After 50 years of teaching, professor still enjoys the challenges

SF State Professor and Chair of Philosophy Anita Silvers in her office, surrounded by colorful mementoes and artwork —gifts given by students and colleagues during the past 50 years.

“Even after 50 years I'm still thrilled and blessed to have a job, and that's why I don't mind all the hours, the challenges,” said Professor Anita Silvers.

Anita Silvers, professor and chair of the Department of Philosophy and a nationally recognized advocate for disability rights, begins her fiftieth year of teaching full time at San Francisco State University this year, a distinction no other current faculty member can claim. And it’s the first and only job she's ever had.  

“When I went out into the job market after earning my Ph.D., people kept saying I was ‘too fragile’ to teach,” said Silvers, who was disabled by polio as a child and uses a mobility scooter. “I had already taught a large auditorium class with 300 students at Johns Hopkins University, which at the time was all male. I wasn't, apparently, ‘too fragile’ to do that, but this is a stereotype that people with disabilities live with.”

Silvers has been dispelling stereotypes ever since. She’s led the Department of Philosophy twice as chair, from 1981 until 1986, and again in 2006, a position she has held since. She has co-authored or co-edited nine books, and her publications contributed to the legal interpretation of the Americans with Disabilities Act of 1990.

She was awarded the Quinn Prize from the American Philosophical Association (APA) in 2010. Silvers remains the only scholar from a non-doctoral-awarding university and only faculty member in the California State University system to receive the honor. In 2013, the Phi Beta Kappa Society awarded her their first-ever Lebowitz Prize for “Philosophical Achievement and Contribution.” In 2013, she received the CSU’s Excellence in Service Award as part of their recognition of outstanding faculty.

During the past decade, SF State’s master’s degree program in philosophy has consistently ranked among the top 10 in the U.S.  “The thing I’m proudest of is being able to bring our department to national recognition because it’s made such a difference in our students’ ability to get into top-notch doctoral programs,” said Silvers.  A 2015 external review report lauded the program’s “exceptional national impact” in launching students from underrepresented groups into careers in philosophy.

Last spring, Silvers was honored for her 49 years of service with a reception, lauded by faculty members, colleagues, as well as former students who have pursued their doctoral degrees in philosophy and are now teaching at universities throughout the country.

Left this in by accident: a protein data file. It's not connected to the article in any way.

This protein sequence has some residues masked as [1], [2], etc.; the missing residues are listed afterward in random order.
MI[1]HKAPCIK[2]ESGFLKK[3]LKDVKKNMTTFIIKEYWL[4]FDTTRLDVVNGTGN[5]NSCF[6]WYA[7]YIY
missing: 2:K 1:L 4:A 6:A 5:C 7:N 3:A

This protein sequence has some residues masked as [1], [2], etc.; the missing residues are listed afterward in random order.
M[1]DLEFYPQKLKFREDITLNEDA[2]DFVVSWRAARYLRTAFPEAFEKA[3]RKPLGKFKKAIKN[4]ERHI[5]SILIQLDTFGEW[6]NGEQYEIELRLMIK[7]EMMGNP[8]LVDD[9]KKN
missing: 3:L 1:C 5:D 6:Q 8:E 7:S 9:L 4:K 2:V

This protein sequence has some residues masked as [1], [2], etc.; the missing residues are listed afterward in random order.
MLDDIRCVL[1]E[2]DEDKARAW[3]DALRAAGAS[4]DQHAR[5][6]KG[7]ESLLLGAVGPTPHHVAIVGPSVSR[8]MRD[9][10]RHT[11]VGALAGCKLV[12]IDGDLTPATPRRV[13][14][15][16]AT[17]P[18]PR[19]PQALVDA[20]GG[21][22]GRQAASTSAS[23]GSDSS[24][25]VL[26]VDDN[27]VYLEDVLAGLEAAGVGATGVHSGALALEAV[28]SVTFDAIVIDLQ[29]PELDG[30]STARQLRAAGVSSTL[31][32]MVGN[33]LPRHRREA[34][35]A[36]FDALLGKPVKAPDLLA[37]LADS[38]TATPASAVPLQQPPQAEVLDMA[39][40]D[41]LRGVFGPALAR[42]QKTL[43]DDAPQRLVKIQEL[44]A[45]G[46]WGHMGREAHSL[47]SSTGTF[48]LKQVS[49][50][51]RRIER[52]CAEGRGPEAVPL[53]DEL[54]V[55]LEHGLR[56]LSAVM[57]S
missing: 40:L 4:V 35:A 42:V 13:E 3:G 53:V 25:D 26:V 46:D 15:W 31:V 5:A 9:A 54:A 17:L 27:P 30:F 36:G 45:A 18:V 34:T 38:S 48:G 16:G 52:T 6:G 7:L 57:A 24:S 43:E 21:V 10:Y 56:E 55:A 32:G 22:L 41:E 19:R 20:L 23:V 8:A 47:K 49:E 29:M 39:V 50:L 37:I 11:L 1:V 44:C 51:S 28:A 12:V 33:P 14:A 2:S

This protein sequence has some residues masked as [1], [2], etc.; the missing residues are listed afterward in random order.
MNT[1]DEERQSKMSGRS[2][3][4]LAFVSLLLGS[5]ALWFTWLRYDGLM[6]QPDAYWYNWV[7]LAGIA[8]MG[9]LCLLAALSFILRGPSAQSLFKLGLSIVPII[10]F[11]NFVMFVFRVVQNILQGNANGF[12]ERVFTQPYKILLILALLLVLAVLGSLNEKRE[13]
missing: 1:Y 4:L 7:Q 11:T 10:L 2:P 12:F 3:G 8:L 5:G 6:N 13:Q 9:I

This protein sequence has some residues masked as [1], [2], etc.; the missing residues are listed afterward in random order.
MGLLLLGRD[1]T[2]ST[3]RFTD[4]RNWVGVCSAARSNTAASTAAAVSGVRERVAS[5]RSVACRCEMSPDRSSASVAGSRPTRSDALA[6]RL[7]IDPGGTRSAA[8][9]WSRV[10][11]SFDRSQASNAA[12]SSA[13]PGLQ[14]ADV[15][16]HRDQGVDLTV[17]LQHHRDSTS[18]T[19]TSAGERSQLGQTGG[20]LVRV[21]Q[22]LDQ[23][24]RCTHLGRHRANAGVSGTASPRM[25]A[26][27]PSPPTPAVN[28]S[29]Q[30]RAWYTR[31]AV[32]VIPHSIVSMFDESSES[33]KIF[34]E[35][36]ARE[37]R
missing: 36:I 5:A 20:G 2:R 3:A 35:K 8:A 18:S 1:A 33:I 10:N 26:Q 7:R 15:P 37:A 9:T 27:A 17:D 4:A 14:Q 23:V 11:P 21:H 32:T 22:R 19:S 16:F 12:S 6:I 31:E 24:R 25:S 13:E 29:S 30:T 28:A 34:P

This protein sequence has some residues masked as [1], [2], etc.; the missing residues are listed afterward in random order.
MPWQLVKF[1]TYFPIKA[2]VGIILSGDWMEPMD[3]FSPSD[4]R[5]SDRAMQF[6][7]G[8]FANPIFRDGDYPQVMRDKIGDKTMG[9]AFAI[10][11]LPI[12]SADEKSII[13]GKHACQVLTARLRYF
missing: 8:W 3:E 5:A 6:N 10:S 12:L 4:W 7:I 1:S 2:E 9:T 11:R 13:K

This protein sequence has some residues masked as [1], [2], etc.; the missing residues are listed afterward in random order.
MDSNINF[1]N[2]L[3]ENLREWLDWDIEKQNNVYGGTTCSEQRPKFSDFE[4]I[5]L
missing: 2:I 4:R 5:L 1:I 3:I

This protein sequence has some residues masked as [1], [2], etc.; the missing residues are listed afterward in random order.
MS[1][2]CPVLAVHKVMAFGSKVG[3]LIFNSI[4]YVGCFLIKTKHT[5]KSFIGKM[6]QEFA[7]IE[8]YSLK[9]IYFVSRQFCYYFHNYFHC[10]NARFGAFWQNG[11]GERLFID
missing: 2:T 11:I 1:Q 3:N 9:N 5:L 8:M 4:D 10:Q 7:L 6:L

“It's really a thrill to start students on the route to successful careers. It's been this way almost from the time I started teaching,” said Silvers. “Watching students, many of them the first in their families to attend college, who initially did not know how much they were drawn to philosophy, turning on to its pleasures, going off to teach at every level of education or to doctoral programs.”

"Anita Silvers has an extraordinarily large and diverse array of mentees: scholars, politicians, medical researchers, teachers, activists ... She has shared her time and knowledge very widely, with more generosity than we mere mortals can ever hope to achieve, and the evidence of her generosity is everywhere," said Justin Tiwald, associate professor and assistant chair of the Department of Philosophy.

What’s kept her at SF State for so long?

“I feel privileged to contribute, and it's an enormous pleasure when people tell me I've nourished their confidence in themselves, shown them how to enjoy opening their eyes and minds and inspired them to find innovative ways of dealing with the barriers they thought would always block them,” she said. “And, of course it's a pleasure to devote my academic resources and connections to assisting philosophy students and to teach one of my specialties, medical ethics, to students from many disciplines.”  

As she approaches her fiftieth anniversary, Silvers says she has no interest in retiring or working part time.  

“Even after 50 years I'm still thrilled and blessed to have a job, and that's why I don't mind all the hours, the challenges — I still get pleasure in solving an administrative or instructional problem and making other people's lives go a bit better.”